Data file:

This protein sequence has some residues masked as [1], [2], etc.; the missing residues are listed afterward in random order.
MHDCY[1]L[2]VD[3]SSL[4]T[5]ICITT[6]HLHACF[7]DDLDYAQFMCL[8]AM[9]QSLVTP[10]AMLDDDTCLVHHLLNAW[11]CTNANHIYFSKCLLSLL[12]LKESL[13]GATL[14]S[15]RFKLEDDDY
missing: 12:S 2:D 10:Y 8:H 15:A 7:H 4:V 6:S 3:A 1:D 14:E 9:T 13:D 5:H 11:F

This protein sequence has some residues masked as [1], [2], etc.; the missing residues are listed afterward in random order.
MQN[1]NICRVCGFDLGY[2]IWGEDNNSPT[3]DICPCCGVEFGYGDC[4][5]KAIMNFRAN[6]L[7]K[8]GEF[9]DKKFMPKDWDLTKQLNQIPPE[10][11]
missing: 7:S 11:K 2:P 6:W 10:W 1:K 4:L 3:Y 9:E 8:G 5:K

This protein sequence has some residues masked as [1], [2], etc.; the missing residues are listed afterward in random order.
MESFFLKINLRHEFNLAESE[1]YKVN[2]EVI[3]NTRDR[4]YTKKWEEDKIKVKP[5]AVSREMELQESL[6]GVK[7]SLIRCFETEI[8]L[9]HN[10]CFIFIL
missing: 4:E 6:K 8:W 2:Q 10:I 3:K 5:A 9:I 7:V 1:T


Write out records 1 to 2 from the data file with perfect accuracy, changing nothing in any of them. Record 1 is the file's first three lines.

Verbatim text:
This protein sequence has some residues masked as [1], [2], etc.; the missing residues are listed afterward in random order.
MHDCY[1]L[2]VD[3]SSL[4]T[5]ICITT[6]HLHACF[7]DDLDYAQFMCL[8]AM[9]QSLVTP[10]AMLDDDTCLVHHLLNAW[11]CTNANHIYFSKCLLSLL[12]LKESL[13]GATL[14]S[15]RFKLEDDDY
missing: 12:S 2:D 10:Y 8:H 15:A 7:H 4:V 6:S 3:A 1:D 14:E 9:T 13:D 5:H 11:F

This protein sequence has some residues masked as [1], [2], etc.; the missing residues are listed afterward in random order.
MQN[1]NICRVCGFDLGY[2]IWGEDNNSPT[3]DICPCCGVEFGYGDC[4][5]KAIMNFRAN[6]L[7]K[8]GEF[9]DKKFMPKDWDLTKQLNQIPPE[10][11]
missing: 7:S 11:K 2:P 6:W 10:W 1:K 4:L 3:Y 9:E 8:G 5:K